Stone Brewing

Robyn Gilmour visits the East Coast home of West Coast giant, Stone Brewing, to talk history, hops, and haze


It’s rare, when visiting breweries, that my nerves migrate beyond the realms of excitement, into nervousness. That said, if there were ever a brewery to warrant such a response, it’s Stone. This stalwart of West Coast IPA has been making waves on the US’ brewing scene since American hops first came into significant use, and the first semblances of craft beer as a concept and community began to take shape. 

Greg Koch and Steve Wagner set up shop in Escondido, San Diego County in 1996, and for the ten years to follow, vied with other legendary West Coast breweries of its generation – Sierra Nevada, Green Flash, Russian River, Alesmith and Ballast Point – for the IPA with the highest ABV, the boldest used of American hops, and most astringent bitterness. Since throwing shapes now definitive of West Coast IPA, Stone has remained a steward of the style and a brewery whose impact on the international craft beer movement has shaped the industry as we know it today.

After twenty years of unrelenting success, Stone’s aspiration to supply all fifty states and branch more significantly into European markets required an expansive leap onto the East Coast. Out of 26 sites considered, close personal links, easy access to the I-95, and an already burgeoning craft beer scene made Richmond, Virginia the perfect place to host Stone’s second home. Escondido’s sister brewery in Richmond ran its first brew date on 26th May 2016 and has been supplementing and supporting production in California ever since. 

Sean and Robert (PHOTO: Robyn Gilmour)

Pulling off the road’s melting tarmac, into a carpark connected to the brewery by a tastefully designed cage-like bridge, I feel the significance of visiting the brewery, and I’m not alone. The bridge’s steel beams are plastered with stickers that mark this site of pilgrimage with the branding of breweries who came to pay homage from around Richmond and far, far beyond. 

At the door to the brewery-adjacent taproom, I’m met by Sean Monahan and Robert Kuntz, Stone Brewing’s chief operating officer and its brewery director, respectively. In other words, this pair comprise the brewery’s dream team, though neither accepts the title when I offer it. Instead they claim only to be coach and cheerleader to the tireless brew team wrangling 130,000 barrels (around 152,552 hectolitres) a year from the mammoth brew kit just through the taproom’s wall.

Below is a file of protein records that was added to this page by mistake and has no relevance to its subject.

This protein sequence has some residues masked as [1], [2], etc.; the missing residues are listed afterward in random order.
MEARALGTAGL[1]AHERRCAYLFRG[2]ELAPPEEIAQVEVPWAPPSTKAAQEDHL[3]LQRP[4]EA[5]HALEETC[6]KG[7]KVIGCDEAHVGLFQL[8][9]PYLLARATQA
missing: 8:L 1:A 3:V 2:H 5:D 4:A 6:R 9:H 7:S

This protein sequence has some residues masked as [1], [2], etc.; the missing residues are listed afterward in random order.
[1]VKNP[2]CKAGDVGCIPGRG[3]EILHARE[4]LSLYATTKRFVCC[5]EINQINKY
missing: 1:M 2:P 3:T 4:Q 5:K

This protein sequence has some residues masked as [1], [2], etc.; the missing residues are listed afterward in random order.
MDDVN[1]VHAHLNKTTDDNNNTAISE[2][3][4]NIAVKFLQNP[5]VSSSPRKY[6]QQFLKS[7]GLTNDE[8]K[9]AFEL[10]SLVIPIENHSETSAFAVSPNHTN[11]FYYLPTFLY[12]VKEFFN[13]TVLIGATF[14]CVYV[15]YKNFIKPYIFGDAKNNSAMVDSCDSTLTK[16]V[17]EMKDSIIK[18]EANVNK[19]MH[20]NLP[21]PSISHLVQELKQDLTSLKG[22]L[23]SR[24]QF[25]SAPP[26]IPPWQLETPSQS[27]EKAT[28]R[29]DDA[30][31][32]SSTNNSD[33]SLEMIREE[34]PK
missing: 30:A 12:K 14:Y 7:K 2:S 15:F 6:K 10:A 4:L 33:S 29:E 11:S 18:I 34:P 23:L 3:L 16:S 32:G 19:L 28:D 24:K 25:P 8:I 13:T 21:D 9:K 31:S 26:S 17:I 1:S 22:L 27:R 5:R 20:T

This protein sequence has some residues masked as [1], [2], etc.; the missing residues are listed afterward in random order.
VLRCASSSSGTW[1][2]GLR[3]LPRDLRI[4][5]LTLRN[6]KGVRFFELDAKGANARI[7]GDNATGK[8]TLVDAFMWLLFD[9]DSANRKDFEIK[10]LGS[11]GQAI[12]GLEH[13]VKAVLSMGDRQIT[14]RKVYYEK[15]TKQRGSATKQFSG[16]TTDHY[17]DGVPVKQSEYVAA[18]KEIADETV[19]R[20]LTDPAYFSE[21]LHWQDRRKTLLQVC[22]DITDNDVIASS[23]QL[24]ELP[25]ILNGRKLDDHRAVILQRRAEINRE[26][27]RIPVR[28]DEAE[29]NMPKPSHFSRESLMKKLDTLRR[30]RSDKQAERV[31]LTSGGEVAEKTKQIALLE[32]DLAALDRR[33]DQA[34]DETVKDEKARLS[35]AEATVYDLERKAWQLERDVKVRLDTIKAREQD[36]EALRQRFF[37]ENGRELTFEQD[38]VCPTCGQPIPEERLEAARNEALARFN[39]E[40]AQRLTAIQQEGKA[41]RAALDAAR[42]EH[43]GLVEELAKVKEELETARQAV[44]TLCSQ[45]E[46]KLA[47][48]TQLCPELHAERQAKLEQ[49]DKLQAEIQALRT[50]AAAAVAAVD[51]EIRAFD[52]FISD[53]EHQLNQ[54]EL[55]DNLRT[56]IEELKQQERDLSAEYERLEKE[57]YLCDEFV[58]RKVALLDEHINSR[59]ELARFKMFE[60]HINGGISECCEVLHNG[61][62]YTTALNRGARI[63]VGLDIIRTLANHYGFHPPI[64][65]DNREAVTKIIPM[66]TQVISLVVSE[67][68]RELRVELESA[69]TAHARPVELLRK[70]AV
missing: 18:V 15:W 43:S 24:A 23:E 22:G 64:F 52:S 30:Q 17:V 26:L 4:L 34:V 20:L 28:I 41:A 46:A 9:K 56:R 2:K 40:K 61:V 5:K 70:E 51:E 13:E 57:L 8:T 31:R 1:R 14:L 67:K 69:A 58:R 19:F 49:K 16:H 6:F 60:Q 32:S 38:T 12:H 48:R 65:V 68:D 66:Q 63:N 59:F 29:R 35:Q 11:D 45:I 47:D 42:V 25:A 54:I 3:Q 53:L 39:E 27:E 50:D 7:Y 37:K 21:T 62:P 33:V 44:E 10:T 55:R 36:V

Richmond produces a subset of what’s made in Escondido, mostly focusing on Stone’s core range, and is responsible for supplying 65% of what’s shipped internationally. So, if you’re drinking a Stone beer anywhere outside the US, it was made under the watchful eyes of Sean and Robert. 

We quickly get down to business; I’m keen to know more about how the West Coast giant has navigated life on the East Coast, and how the Richmond brewery fits into Stone’s existing story and future trajectory. 


It’s not the case that the East and West Coast breweries are sisters. “They’re identical twins, that only the parents can tell apart”, says Sean with a grin, when I ask if there’s a detectable difference between the beers being brewed. “There's a monthly calibration between the breweries that Sean and I sit in on with a group from Escondido.” Robert continues. “Then, every day there's ‘a true to type’.” This initially involves sampling beers from the other brewery, and then a number of different panels assuring quality and accuracy of flavour before hops are added, while the wort is hot, then cold, before it’s filtered, while it sits in the bright tank and after its packaged. 

While precise reproduction of the Stone style and flavours across sites is its highest priority, I am fascinated to learn of the differences between the two locations’ methodology, equipment and, to some extent, approach. 

The two facilities’ yeast, hop and malt profiles are exactly the same, as are their specs. Escondido and Richmond’s water treatment processes obviously differ because they have to. Escondido has to juggle alkalinity and mineral content from three different water sources, including water from the Colorado River Basin and desalinated sea water. All of Richmond’s water comes from the James River basin. 

Escondido has a Rolec brewhouse while Richmond uses Krones. California uses a dry malt mill while Virginia uses a wet mill, but both breweries have the same methodology for how to slurry and inject hops into the tank, and both use a centrifuge and perlite. “We have different filter technology, but we're using the same media to deliver the same beer,” says Robert. 

I must labour this last point because it positions Stone within a wider, and very interesting conversation concerning sustainability. It feels an immense privilege to witness the very first usage of Richmond’s recent installation of a dynamic mixer while on my tour of the brewery.